Bless that good, good woman who hung the crucifix round my neck! For it is a comfort and a strength to me whenever I touch it. It is odd that a thing which I have been taught to regard with disfavour and as idolatrous should in a time of loneliness and trouble be of help. Is it that there is something in the essence of the thing itself, or that it is a medium, a tangible help, in conveying memories of sympathy and comfort? Some time, if it may be, I must examine this matter and try to make up my mind about it. In the meantime I must find out all I can about Count Dracula, as it may help me to understand. Tonight he may talk of himself, if I turn the conversation that way. I must be very careful, however, not to awake his suspicion.

12 comments:

zanna said...

I'd like to try to listen to something appropriate and atmosferic while reading, sombody with a good idea?

KMcJoseph said...

It's been a long time since I read a book written in the first person and especially of this caliber. I forgot how effective first person writing can be at making you feel like you are the character.

I still can't believe that I never read Dracula. It's incredible!

Tyler said...

I'd never read this book either, what a great way to read a book.

JMG said...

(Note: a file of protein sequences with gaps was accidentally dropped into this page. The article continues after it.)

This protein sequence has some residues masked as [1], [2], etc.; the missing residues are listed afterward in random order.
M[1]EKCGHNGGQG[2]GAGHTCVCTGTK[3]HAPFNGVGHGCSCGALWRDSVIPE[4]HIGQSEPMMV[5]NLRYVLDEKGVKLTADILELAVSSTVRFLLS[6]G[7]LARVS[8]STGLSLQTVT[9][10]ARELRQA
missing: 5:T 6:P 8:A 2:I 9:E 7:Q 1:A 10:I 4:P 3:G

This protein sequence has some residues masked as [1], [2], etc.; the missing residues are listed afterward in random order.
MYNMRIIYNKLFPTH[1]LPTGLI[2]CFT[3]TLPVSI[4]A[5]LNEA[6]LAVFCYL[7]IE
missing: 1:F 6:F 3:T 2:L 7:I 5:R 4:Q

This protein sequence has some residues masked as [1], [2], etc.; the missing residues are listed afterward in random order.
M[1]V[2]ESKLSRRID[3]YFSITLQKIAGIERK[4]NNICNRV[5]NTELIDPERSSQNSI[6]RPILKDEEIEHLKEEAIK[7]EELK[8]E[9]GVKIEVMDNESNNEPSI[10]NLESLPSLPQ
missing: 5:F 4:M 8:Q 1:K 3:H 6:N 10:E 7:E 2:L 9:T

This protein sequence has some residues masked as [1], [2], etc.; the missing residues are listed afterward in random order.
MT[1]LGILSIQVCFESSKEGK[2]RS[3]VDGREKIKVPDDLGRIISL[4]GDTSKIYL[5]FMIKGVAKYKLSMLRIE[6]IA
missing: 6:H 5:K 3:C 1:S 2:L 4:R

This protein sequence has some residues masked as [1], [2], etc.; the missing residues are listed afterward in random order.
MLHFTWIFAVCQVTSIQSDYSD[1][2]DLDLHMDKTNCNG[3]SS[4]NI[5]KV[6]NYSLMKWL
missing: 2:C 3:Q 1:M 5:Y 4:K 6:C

zanna: Try anything by Jill Tracy, but in particular, "Into the Land of Phantoms." It's an alternate soundtrack to the silent film Nosferatu, so I can't imagine anything more appropriate!

Peg Rusnak Hill said...

I absolutely love reading your Dracula blog! Fantastic idea!

Heather said...

Prisoner?? aw, Jonathan, dude, you should've left yesterday when you had the chance... but noooo, you had to eat the chicken...

Raúl Jiménez said...

Great. Nice way to re-read Dracula. Greetings from Spain.

Jonathan Harker said...

Why do I get the feeling people have been reading my journal.

brione said...

I read Dracula in high school, a long time ago. What I remembered then was skipping over lots of the words. I wasn't able to appreciate the book.

I saw this effort and subscribed to the feed and found that I was doing the same thing: skipping stuff.

Today, I decided to just slow down and read. In places, like Dracula's quotes, which I find hard to follow, I read them out loud until they sounded right.

Since the story is coming to us in smaller chunks, we can read it as it was, no doubt, intended to be read; as something to be savored.

So I went back and re-read yesterday's entry and took my time, and really enjoyed it, especially the reading out loud part. The Count's speech is weird English. I found myself adopting a movie Transylvanian accent.

Maddog said...

This is great. I love reading good quality literature but tend to get too engrossed and stay up all night reading which isn't good for work or family. Reading this way keeps me from doing that.

zanna said...

Thanks JMG, that should do the trick just fine. I'm listening some samples from her page on myspace and I think I should buy that soundtrack.

Michel Daw said...

Jonathan stole 6 or 7 minutes to sketch out his suspicions in shorthand. I wonder if the Count is able to read it?